• Serotonin receptor agonists and antagonists (also called 5-HT3 antagonists)—may be helpful for treating diarrhea, as well as treating other IBS symptoms, like abdominal pain in women (alosetron)
  • Probiotics ("friendly" bacteria)—may be helpful, but talk to your doctor before taking
  • Peppermint oil

In some cases, your doctor may recommend that you take a combination of medicines.

Prevention

There are no guidelines for preventing IBS because the cause is unknown.

RESOURCES:

American College of Gastroenterology
http://gi.org

American Gastroenterological Association
http://www.gastro.org

Irritable Bowel Syndrome Association
http://www.ibsgroup.org

CANADIAN RESOURCES

Health Canada
http://www.hc-sc.gc.ca

Canadian Digestive Health Foundation
http://www.cdhf.ca

References:

Acidophilus and other probiotics. EBSCO Natural and Alternative Treatments website. Available at: http://www.ebscohost.com/healthLibrary/. Updated June 2008. Accessed July 15, 2008.

Conn HF, Rakel RE. Conn's Current Therapy. Philadelphia, PA: WB Saunders Co; 2001.

Drossman DA. Treatment for bacterial overgrowth in the irritable bowel syndrome. Ann Intern Med. 2006;145:626-628.

Griffith HW. Griffith's 5-Minute Clinical Consult. Baltimore, MD: Lippincott Williams Wilkins; 1999.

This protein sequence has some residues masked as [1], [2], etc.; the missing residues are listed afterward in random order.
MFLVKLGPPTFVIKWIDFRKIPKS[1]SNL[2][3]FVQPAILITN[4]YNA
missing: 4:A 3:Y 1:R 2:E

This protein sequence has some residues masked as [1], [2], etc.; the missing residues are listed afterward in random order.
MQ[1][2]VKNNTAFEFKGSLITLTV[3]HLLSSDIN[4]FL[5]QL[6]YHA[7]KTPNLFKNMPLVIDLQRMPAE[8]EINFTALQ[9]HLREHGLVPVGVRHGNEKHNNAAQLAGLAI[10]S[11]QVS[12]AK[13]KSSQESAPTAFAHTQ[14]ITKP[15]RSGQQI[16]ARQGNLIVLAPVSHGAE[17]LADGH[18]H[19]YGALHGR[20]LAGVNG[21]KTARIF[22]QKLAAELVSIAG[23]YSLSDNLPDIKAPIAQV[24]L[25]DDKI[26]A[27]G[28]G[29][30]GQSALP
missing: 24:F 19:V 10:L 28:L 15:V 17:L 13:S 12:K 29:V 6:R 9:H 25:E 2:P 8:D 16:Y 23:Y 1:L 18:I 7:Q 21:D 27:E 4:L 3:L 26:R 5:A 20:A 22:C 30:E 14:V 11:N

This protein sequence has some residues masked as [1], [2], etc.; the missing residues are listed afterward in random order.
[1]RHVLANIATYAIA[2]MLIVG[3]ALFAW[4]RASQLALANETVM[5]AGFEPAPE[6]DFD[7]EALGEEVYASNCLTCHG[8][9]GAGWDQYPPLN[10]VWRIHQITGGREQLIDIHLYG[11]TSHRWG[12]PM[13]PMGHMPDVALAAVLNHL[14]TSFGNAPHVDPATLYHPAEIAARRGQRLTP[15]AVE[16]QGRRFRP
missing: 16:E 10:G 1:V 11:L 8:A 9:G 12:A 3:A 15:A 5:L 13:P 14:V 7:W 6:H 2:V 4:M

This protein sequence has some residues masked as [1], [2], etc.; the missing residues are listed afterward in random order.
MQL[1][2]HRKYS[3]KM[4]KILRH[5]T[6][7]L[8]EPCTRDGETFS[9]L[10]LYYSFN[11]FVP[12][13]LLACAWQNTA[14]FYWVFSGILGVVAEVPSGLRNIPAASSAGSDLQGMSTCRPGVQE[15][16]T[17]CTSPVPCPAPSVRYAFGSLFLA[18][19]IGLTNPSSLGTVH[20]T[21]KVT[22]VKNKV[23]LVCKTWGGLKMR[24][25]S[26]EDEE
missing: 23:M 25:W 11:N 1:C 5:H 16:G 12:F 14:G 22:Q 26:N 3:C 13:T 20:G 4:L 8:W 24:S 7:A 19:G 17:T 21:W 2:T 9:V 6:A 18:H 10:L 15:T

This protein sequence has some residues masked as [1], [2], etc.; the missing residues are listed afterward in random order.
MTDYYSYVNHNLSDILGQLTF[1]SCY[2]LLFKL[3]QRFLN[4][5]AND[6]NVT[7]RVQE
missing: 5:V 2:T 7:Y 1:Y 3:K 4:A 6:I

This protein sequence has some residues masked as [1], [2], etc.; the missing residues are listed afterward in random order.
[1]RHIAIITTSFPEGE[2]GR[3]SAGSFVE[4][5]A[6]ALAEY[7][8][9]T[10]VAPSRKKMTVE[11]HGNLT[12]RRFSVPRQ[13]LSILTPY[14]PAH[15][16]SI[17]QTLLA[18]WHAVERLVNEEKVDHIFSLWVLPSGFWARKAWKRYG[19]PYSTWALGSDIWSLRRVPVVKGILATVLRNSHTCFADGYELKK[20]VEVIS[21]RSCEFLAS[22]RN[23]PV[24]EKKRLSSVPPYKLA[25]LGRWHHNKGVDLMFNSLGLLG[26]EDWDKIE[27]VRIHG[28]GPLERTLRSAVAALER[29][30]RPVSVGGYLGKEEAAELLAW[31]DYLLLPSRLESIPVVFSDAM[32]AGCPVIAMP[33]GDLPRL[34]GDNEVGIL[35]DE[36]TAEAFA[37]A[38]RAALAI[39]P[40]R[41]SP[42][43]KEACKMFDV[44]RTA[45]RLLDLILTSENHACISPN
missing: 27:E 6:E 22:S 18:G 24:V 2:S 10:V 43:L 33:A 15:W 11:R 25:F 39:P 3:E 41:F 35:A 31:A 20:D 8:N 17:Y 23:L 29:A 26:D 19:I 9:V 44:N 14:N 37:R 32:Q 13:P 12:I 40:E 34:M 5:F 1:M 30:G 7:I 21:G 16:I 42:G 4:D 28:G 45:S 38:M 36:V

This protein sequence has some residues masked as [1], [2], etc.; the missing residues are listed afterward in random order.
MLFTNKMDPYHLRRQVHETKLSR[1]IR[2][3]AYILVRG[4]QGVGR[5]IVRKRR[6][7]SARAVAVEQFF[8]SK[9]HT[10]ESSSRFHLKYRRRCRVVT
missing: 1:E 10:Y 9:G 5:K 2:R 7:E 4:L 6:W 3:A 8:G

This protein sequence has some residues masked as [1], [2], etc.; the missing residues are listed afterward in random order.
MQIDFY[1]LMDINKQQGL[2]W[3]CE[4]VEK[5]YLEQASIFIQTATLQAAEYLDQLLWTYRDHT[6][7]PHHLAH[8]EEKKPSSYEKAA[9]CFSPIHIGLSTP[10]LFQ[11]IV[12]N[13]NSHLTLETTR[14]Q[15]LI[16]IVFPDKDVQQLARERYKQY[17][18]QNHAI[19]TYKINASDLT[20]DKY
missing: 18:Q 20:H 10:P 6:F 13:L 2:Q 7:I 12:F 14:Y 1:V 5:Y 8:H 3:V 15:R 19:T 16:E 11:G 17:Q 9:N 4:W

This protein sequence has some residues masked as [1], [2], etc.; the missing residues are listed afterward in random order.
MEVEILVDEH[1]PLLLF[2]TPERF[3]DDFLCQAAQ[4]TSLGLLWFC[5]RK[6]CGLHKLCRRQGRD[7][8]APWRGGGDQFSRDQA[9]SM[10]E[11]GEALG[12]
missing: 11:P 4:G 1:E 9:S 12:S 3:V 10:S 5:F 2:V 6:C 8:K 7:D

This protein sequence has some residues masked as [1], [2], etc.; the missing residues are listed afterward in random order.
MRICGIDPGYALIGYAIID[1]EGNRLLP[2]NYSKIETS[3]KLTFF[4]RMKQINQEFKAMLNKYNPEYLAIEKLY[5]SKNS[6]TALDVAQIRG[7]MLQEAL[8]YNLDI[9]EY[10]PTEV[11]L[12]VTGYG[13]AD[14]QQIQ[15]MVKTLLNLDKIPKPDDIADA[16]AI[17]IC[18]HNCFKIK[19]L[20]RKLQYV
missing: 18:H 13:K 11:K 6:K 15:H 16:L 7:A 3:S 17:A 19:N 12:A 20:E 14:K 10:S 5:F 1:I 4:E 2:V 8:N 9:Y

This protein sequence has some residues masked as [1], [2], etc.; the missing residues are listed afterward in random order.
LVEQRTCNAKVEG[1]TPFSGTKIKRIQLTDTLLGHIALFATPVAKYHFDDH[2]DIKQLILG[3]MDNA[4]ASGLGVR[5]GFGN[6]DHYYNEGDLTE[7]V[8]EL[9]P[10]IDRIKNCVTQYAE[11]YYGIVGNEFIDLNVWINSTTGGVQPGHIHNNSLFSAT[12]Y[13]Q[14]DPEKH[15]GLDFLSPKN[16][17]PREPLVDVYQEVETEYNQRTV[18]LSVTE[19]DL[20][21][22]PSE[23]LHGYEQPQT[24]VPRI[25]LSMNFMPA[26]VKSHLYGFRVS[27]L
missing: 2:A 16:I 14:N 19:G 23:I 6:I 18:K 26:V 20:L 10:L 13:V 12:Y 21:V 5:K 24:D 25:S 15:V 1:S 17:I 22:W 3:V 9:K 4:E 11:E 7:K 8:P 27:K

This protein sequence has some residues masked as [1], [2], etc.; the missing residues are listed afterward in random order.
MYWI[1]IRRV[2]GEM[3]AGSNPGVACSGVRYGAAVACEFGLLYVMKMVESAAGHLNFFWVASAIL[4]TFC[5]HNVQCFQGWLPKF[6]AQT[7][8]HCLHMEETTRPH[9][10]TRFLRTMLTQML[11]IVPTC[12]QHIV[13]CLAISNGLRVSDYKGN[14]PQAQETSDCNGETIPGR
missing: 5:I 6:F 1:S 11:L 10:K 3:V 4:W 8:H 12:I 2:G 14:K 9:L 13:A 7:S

Halvorson HA, Schlett CD, et al. Postinfectious irritable bowel syndrome—a meta-analysis. Am J Gastroenterol. 2006;101:1894-1899.

Irritable bowel syndrome. American Society of Colon and Rectal Surgeons website. Available at: http://www.fascrs.org/. Update October 2007. Accessed July 15, 2008.

Irritable bowel syndrome. EBSCO DynaMed website. Available at: https://dynamed.ebscohost.com/about/about-us. Updated December 2008. Accessed January 6, 2009.

Irritable bowel syndrome (IBS). EBSCO Health Library website. Available at: http://www.ebscohost.com/healthLibrary/. Updated July 2008. Accessed July 7, 2008.

Irritable bowel syndrome. National Institute of Diabetes and Digestive and Kidney Diseases website. Available at: http://www.niddk.nih.gov/. Update September 2007. Accessed July 15, 2008.